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June 10 • "You suck!" –my addict

Day 702


Some people have it rough, a lot rougher than me. I saw a story on TV this morning that included a sports reporter just doing his job, but I am aware of his personal challenges, such as his physical ailments that have plagued him for twenty years. His body has failed him repeatedly, and he is still plugging away on a daily basis, doing his job, providing jobs for others, and just living life the best he can. He has every excuse to quit, but he chooses to get up every day and be the best he can.


In addition to the guilt I feel about my behaviors as a sex addict, I have always struggled with the guilt of having every advantage, and doing much less in my life than others who had to fight for everything. My view of that is, honestly, not very legit, but it is consistent with my self-punishment tendencies. I have sugar issues, knee problems, arthritis, I lost a brother much too soon, I suffer from too much serotonin (or is it too little?), and oh yeah, I'm an addict.


We all have something, and while my bumps are perhaps smaller than most, they've been enough to break me down into puddles of tears and shadows of despair. Tomorrow's problems may be worse than I can imagine, or I might continue to be relatively fortunate; either way, the question should not be 'what's wrong with me?', but rather 'what can I do with what I have been given?'.

My addict tells me I do not deserve anything except the momentary pleasures of pain-killing stupidity. My recovery informs my daily life with understandings and tools for being the person I want to be.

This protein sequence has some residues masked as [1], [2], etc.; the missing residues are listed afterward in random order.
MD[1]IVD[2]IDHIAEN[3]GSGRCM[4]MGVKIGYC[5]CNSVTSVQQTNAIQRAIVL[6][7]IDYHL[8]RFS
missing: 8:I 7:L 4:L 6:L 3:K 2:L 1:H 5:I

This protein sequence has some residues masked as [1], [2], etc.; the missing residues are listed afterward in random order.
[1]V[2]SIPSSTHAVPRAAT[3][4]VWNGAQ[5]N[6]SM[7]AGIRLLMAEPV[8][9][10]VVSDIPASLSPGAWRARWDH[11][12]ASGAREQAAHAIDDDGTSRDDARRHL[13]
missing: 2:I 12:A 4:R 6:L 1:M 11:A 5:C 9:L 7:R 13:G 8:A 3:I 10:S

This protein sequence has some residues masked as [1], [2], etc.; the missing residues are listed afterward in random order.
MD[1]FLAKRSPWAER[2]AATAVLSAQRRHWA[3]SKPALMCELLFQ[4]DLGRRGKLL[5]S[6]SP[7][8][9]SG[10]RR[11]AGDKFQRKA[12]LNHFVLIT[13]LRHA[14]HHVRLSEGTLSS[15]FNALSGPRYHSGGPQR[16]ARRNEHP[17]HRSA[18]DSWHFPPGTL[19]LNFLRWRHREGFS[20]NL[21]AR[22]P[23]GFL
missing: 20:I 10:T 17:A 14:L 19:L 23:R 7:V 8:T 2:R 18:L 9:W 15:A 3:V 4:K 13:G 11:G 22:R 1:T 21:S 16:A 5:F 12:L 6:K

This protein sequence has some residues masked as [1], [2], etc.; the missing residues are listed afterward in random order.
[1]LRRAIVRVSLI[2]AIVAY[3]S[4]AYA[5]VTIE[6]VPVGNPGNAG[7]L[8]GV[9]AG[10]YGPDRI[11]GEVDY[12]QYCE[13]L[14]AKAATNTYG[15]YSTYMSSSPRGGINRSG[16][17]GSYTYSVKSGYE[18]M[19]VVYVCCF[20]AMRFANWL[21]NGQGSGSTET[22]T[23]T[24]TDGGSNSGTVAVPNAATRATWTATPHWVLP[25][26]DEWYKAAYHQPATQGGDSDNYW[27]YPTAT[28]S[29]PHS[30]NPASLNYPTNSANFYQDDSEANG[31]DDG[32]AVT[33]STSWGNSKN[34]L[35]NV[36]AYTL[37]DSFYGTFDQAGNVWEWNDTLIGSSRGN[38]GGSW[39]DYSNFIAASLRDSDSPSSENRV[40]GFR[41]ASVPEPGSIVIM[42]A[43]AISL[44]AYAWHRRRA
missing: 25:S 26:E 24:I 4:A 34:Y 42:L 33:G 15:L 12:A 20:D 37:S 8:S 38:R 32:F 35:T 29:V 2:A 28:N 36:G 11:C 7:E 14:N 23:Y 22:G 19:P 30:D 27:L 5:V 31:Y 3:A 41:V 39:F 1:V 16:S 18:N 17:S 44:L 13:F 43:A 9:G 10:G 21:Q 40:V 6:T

My addict tells me I am a failure with little hope to get better.

My program tells me how I have failed and that those acts of desperation need not define me; that there is a way to live better and more fulfilled.


And then there's the persona. I've had great careers in journalism, politics, and ministry, where I consistently had a reputation as a high-capacity over-achiever. That is not an image I'm trying to undergird on this page as a legacy; it is just a contrast between what people have expressed about me vs. how I saw myself. It is a conflict between real-world success, and what my addict keeps telling me is merely the failures of a man who should have accomplished so much more than I did.


Today I am sober. It is not because of my accomplishments that I am no longer in the dungeon of addiction. It is not because of my acting out that I have to live one day at a time. I am sober because I am a sex addict and the alternative is awful, and because I've learned that I have not been sober for much of my life.


Today I am sober, and I am doing the work that will give me a chance to be sober tomorrow, despite my short-comings, my talents, or my good fortune. Despite the good and the bad, I am sober today, and that will be enough.


–JR

 

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